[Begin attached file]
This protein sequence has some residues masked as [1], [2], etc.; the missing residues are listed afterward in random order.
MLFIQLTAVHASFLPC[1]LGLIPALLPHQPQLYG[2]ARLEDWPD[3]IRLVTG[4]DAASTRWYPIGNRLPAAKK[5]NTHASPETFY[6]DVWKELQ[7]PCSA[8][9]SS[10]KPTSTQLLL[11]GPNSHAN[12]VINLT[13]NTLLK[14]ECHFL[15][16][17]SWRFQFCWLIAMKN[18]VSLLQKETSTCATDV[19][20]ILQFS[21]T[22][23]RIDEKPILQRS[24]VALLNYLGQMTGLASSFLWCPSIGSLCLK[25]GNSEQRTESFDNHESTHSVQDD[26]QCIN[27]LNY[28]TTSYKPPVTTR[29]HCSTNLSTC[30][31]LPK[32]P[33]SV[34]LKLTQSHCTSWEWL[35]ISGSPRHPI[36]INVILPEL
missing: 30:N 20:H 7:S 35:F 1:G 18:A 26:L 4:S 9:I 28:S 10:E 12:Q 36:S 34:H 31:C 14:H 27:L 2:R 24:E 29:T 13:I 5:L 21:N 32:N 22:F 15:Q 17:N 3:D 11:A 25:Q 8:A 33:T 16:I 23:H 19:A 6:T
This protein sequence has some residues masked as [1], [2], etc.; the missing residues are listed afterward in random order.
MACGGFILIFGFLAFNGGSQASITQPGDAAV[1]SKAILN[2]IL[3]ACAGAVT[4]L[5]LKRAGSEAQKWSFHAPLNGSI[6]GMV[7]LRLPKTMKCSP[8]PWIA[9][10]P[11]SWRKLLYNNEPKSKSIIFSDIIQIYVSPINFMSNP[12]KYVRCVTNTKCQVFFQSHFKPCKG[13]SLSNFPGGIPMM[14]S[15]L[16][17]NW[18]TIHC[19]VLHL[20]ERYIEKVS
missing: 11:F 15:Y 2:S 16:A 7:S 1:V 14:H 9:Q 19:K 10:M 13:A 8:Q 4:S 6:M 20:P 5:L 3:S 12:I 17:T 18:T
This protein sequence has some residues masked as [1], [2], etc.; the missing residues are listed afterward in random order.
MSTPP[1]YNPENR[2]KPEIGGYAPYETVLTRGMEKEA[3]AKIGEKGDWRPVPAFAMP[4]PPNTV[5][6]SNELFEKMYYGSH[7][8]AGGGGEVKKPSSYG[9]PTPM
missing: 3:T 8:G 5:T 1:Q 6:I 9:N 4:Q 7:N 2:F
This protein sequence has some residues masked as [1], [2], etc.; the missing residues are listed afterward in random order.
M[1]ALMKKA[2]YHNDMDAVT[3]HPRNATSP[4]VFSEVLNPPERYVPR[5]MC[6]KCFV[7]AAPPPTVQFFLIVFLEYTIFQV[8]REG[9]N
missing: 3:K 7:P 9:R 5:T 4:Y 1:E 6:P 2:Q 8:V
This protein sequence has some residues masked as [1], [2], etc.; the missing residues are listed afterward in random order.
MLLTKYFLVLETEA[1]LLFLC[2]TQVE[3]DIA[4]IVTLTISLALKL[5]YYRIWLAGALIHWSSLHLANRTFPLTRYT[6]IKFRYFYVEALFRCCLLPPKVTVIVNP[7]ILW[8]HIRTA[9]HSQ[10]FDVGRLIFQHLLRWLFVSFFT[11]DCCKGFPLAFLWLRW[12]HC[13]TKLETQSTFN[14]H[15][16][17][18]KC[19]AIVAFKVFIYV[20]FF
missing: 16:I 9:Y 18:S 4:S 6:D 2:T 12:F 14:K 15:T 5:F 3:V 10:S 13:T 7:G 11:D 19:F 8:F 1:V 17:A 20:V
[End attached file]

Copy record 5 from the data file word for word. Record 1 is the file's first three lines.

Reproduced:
This protein sequence has some residues masked as [1], [2], etc.; the missing residues are listed afterward in random order.
MLLTKYFLVLETEA[1]LLFLC[2]TQVE[3]DIA[4]IVTLTISLALKL[5]YYRIWLAGALIHWSSLHLANRTFPLTRYT[6]IKFRYFYVEALFRCCLLPPKVTVIVNP[7]ILW[8]HIRTA[9]HSQ[10]FDVGRLIFQHLLRWLFVSFFT[11]DCCKGFPLAFLWLRW[12]HC[13]TKLETQSTFN[14]H[15][16][17][18]KC[19]AIVAFKVFIYV[20]FF
missing: 16:I 9:Y 18:S 4:S 6:D 2:T 12:F 14:K 15:T 5:F 3:V 10:S 13:T 7:G 11:D 19:F 8:F 1:V 17:A 20:V